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Removing earwax blockages isn’t a do-it-yourself project

Earwax: While some might consider it disgusting, it’s an important part of your body’s defense system.

Earwax: While some might consider it disgusting, it’s an important part of your body’s defense system.

Its main purpose is to protect the ear canal by preventing foreign particles from entering, as well as inhibiting the growth of bacteria.

In most cases, the amount of earwax present in an individual’s ear is successfully controlled by the body. Small amounts of earwax will generally fall out of the ear or wash away with regular hygiene practices.

However, in certain instances earwax can accumulate in the ear and become too hard to wash away naturally.

If this problem persists, an earwax blockage may occur. Presently, it is not known what causes these blockages to form.

Interestingly, most doctors agree that placing cotton swabs or other objects into the ear in order to clean it actually increases the risk of developing a blockage.

The reason for this is the instrument or swab tends to push the earwax deeper into the ear rather than removing it.

There are generally four main signs and symptoms that are experienced by a person suffering from an earwax blockage.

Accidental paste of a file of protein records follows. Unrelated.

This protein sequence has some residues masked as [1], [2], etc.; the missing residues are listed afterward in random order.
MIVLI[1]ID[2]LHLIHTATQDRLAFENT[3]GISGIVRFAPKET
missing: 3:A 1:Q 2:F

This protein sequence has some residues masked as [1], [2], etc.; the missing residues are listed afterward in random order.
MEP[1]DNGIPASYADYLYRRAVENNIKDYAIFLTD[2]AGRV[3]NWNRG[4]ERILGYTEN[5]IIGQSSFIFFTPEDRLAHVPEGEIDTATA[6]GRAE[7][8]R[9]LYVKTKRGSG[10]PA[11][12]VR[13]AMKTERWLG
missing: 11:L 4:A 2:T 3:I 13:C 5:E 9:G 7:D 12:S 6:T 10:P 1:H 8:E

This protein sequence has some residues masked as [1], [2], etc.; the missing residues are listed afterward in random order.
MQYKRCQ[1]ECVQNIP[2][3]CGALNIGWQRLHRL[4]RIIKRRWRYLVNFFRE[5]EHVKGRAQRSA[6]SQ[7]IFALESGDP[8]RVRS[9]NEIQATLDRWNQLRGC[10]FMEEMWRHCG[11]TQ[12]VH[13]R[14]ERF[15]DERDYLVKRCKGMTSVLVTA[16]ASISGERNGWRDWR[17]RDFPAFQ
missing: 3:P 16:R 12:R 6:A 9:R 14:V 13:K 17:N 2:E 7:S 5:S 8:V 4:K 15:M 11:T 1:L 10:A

Firstly, many people experience an earache in the affected ear. The pain associated with the earache ranges from dull and achy to sharp. Also, many patients have reported feeling a sense of fullness in the ear. This may be due to an increase in pressure in the ear canal.

Mild to moderate hearing loss may also be associated with a blockage. Finally, some individuals complain of tinnitus or ringing of the ears.

The symptoms will differ from person to person, however most patients experience some or all of these symptoms.

It is important to note that the symptoms of an earwax blockage can mimic other, more serious ear conditions. As such, it is important to consult with your doctor if you are experiencing any of these symptoms.  

Although it may seem simple, the removal of earwax is best performed by your doctor. It is not recommended that you try to remove earwax yourself, as you may damage the ear canal or eardrum.

If your doctor suspects a blockage, he or she will look into your ear using a special instrument called an otoscope. The otoscope illuminates and magnifies your ear canal allowing the doctor to properly inspect your ear.

If there is a significant amount of earwax seen upon inspection, your doctor will remove some of it. This removal is done with a small, curved instrument called a curette or by a suction instrument.

If these methods are not successful, your doctor may flush your ear with a syringe filled with warm water.

In the majority of cases, these methods are sufficient for removing excess earwax. However, if they are not successful, your doctor may recommend that you use medicated eardrops to help with the wax removal.

There are also a few home remedies that may be useful in preventing the buildup of earwax. First of all, never use a sharp object such as a toothpick or a paper clip to dig out excess earwax.

Softening the wax with baby oil, mineral oil or hydrogen peroxide for a few days may loosen up some wax and encourage it to fall out on its own.

Warm water may also have similar effects on the earwax. It is important to note that softening agents may also cause the blockage to move deeper into the ear canal. Thus, it is important to consult with your doctor before attempting any self help or home remedy. Until next month, drive safely!

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